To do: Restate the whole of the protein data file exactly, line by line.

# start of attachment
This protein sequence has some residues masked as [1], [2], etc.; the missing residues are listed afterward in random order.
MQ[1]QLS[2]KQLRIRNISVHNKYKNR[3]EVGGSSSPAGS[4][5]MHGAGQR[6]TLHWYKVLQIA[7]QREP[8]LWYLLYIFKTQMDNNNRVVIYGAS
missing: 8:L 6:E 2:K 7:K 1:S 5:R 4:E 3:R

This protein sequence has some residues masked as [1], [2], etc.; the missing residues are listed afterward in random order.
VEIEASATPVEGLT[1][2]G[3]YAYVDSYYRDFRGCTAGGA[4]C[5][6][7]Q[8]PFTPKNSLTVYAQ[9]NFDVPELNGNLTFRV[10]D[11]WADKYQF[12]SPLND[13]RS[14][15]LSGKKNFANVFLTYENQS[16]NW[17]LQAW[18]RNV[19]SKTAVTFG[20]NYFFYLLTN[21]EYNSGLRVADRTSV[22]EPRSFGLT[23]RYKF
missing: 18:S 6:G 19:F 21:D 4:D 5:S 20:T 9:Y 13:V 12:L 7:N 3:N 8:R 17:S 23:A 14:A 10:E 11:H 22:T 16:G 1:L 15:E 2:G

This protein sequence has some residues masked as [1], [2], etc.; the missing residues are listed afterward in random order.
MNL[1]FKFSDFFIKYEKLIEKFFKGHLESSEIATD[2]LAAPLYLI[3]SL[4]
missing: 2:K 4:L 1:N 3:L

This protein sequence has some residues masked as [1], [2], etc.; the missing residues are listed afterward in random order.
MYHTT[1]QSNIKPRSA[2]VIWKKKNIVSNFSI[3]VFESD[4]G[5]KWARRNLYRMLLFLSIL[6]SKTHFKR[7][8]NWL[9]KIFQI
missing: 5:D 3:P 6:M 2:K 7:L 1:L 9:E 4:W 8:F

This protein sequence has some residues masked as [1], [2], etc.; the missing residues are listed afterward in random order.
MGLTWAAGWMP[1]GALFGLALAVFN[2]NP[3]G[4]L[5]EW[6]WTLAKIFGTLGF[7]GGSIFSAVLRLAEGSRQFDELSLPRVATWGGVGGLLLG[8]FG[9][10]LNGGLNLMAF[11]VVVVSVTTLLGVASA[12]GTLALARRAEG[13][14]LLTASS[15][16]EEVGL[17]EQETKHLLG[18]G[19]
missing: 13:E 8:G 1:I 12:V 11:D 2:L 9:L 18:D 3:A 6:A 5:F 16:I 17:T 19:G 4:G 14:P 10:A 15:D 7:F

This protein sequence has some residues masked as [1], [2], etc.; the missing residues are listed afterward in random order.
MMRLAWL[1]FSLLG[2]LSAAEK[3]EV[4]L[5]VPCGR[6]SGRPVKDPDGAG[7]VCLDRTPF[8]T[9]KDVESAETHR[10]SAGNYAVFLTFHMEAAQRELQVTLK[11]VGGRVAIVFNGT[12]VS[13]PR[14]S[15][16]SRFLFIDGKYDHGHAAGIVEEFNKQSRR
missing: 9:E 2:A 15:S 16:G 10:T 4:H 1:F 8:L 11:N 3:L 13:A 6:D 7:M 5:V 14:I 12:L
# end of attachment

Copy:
This protein sequence has some residues masked as [1], [2], etc.; the missing residues are listed afterward in random order.
MQ[1]QLS[2]KQLRIRNISVHNKYKNR[3]EVGGSSSPAGS[4][5]MHGAGQR[6]TLHWYKVLQIA[7]QREP[8]LWYLLYIFKTQMDNNNRVVIYGAS
missing: 8:L 6:E 2:K 7:K 1:S 5:R 4:E 3:R

This protein sequence has some residues masked as [1], [2], etc.; the missing residues are listed afterward in random order.
VEIEASATPVEGLT[1][2]G[3]YAYVDSYYRDFRGCTAGGA[4]C[5][6][7]Q[8]PFTPKNSLTVYAQ[9]NFDVPELNGNLTFRV[10]D[11]WADKYQF[12]SPLND[13]RS[14][15]LSGKKNFANVFLTYENQS[16]NW[17]LQAW[18]RNV[19]SKTAVTFG[20]NYFFYLLTN[21]EYNSGLRVADRTSV[22]EPRSFGLT[23]RYKF
missing: 18:S 6:G 19:F 21:D 4:D 5:S 20:T 9:Y 13:V 12:L 7:N 3:N 8:R 17:S 23:A 14:A 10:E 11:H 22:T 16:G 1:L 15:E 2:G

This protein sequence has some residues masked as [1], [2], etc.; the missing residues are listed afterward in random order.
MNL[1]FKFSDFFIKYEKLIEKFFKGHLESSEIATD[2]LAAPLYLI[3]SL[4]
missing: 2:K 4:L 1:N 3:L

This protein sequence has some residues masked as [1], [2], etc.; the missing residues are listed afterward in random order.
MYHTT[1]QSNIKPRSA[2]VIWKKKNIVSNFSI[3]VFESD[4]G[5]KWARRNLYRMLLFLSIL[6]SKTHFKR[7][8]NWL[9]KIFQI
missing: 5:D 3:P 6:M 2:K 7:L 1:L 9:E 4:W 8:F

This protein sequence has some residues masked as [1], [2], etc.; the missing residues are listed afterward in random order.
MGLTWAAGWMP[1]GALFGLALAVFN[2]NP[3]G[4]L[5]EW[6]WTLAKIFGTLGF[7]GGSIFSAVLRLAEGSRQFDELSLPRVATWGGVGGLLLG[8]FG[9][10]LNGGLNLMAF[11]VVVVSVTTLLGVASA[12]GTLALARRAEG[13][14]LLTASS[15][16]EEVGL[17]EQETKHLLG[18]G[19]
missing: 13:E 8:G 1:I 12:V 11:D 2:L 9:L 18:D 3:A 6:A 5:F 16:I 17:T 19:G 4:G 14:P 10:A 15:D 7:F

This protein sequence has some residues masked as [1], [2], etc.; the missing residues are listed afterward in random order.
MMRLAWL[1]FSLLG[2]LSAAEK[3]EV[4]L[5]VPCGR[6]SGRPVKDPDGAG[7]VCLDRTPF[8]T[9]KDVESAETHR[10]SAGNYAVFLTFHMEAAQRELQVTLK[11]VGGRVAIVFNGT[12]VS[13]PR[14]S[15][16]SRFLFIDGKYDHGHAAGIVEEFNKQSRR
missing: 9:E 2:A 15:S 16:G 10:T 4:H 1:F 8:L 11:N 3:L 13:A 6:D 7:M 5:V 14:I 12:L